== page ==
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Virginia Monti

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Virginia Monti last won the day on November 9 2017

Virginia Monti had the most liked content!

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About Virginia Monti

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    Senior Translator EN-ES
  • Birthday 12/31/82
  1. Revision of translation tests

    Thanks for the valuable information, Sergey and Marilin! This is huge help for me.
  2. Hello! If there's anyone here working as a translation tests reviewer, I'd appreciate your input on the following: - Do you charge per word or by the hour? - If charging by the hour, what's the cost in relation to your regular translation fee? - How long does it take, on average, to correct and comment on a 300-word poor quality translation? Thanks!
  3. Quality Management

    Hi Una, I had a similar offer 3 months ago and I decided to give it a try, so I've been QAing full-time for the last two months. In my case, either proofing or editing the translated text is completely out of scope, in fact I sometimes get documents in other languages than my own pair. I've been QAing texts in Chinese, Japanese, Russian, Haitian Creole, Bengali and French, apart from Spanish and English. Basically, what you're asked to do is to compare source and target and make sure the format matches, that is, bold, italics, paragraph division, indentation, images in the right place, no mistakes in numbers, proper names, etc. Since I'm working with healthcare documents, I also have guidelines to follow, a checklist with indications of what phone numbers should look like, the use of punctuation in bulleted lists (you might have to learn a bit of how punctuation is used in other languages), if health plan names should be translated or not, etc. Also, when working with .doc files, I have to deliver both a trackchanged and a clean file. If working with pdf files, I just insert comments. As to the volume of words you can QA in an hour, it depends on whether the file is text only or if it's heavily formatted, with images, logos, charts, graphs and tables with numbers, etc. To cut a long story short, it is a somewhat mechanic, repetitive and boring job, one that I would definitely not do forever. Plus, it's highly draining for the eyes. Fortunately, I'll be done in a few weeks. The only reason I took the job was because it was temporary and the pay they offered was good. If you decide to give it a try, my advice is not to dedicate it more than 4-5 a day, and, it goes without saying, to make sure the pay works for you. If nothing else, it'll be at least a bit of a change from the translation routine. Good luck!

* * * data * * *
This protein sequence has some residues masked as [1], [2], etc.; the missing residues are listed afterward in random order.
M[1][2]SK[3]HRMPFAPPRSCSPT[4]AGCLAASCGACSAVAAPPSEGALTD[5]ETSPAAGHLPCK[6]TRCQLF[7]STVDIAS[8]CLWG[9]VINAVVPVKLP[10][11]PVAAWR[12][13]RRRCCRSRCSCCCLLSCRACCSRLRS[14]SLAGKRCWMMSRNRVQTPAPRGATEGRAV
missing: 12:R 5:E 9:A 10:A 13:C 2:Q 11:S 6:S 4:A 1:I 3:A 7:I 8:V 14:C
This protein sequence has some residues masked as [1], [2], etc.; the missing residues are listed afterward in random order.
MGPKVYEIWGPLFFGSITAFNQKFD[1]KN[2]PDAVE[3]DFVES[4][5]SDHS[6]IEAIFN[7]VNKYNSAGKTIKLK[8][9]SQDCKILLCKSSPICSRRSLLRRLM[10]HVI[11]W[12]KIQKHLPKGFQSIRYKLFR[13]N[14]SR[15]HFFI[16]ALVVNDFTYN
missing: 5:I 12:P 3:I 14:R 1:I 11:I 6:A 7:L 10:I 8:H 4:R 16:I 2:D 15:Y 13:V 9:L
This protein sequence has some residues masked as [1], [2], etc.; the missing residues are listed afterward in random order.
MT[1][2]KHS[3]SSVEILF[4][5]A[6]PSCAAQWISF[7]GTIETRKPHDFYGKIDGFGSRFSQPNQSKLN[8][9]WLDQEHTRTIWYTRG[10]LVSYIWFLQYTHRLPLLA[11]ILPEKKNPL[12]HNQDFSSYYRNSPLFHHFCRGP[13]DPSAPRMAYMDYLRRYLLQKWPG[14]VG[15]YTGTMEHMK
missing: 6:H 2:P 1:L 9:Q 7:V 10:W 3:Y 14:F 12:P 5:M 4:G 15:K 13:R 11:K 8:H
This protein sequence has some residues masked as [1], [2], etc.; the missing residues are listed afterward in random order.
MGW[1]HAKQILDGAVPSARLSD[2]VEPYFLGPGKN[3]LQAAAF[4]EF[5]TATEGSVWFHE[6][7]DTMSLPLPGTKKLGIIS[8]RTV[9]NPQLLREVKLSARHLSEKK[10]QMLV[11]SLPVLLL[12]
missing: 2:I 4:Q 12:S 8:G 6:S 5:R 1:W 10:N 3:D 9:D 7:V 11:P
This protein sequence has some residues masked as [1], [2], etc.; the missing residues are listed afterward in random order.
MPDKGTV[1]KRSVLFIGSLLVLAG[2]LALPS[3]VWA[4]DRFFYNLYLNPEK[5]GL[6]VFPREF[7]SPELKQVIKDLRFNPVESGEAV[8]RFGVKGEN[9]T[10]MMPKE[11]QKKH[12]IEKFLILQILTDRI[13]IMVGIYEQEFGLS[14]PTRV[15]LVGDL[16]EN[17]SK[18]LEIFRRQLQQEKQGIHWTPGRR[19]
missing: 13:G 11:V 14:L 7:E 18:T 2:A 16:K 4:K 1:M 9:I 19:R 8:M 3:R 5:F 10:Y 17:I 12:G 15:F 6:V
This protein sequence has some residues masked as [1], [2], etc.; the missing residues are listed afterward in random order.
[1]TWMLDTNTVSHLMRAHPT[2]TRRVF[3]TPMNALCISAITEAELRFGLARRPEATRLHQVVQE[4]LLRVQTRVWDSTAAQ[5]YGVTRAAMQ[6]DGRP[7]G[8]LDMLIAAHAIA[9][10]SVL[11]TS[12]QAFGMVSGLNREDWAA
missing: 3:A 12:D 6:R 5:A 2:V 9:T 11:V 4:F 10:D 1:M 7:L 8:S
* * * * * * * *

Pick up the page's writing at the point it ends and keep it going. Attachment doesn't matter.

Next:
4. To filter into policy

    Hi Noelia, I really like the version you came up with finally. Definitely the best one. If only clients could witness all the research and sweat invested into a single sentence or idea to make it sound good! Hahaha Good job!
  5. To filter into policy

    Hi Noelia! In my opinion, your translation is correct. Here's another suggestion: Las investigaciones que indican la posibilidad de que la hipótesis de la maldición de los recursos no se sostenga son tan recientes que no creo que hayan podido aún influenciar las políticas. Aunque es cierto que algunas economías han aprovechado sus recursos y se han beneficiado de ellos desde que comenzaron a extraerlos. You don't need that comma before que no creo... Hope you find it useful!
  6. Cyclicality

    Hi Noelia! Given the evidence you've found, I believe you can safely use ciclicidad in your translation. Moreover, the Fundeu also considers this is a well formed word in Spanish. Good luck!
  7. Jajo the rabbit interpreter

    I don't see anything wrong in this. I would've also hired Jajo as an interpreter... for his fluffiness and for having such cute short legs.
  8. Smartcat treasures found around the world

    You know your city
  9. Smartcat treasures found around the world

    Hey, Daniel! Nice to meet you, and good to know there's another rosarino around. That's Pellegrini Avenue on the picture.
  10. Smartcat treasures found around the world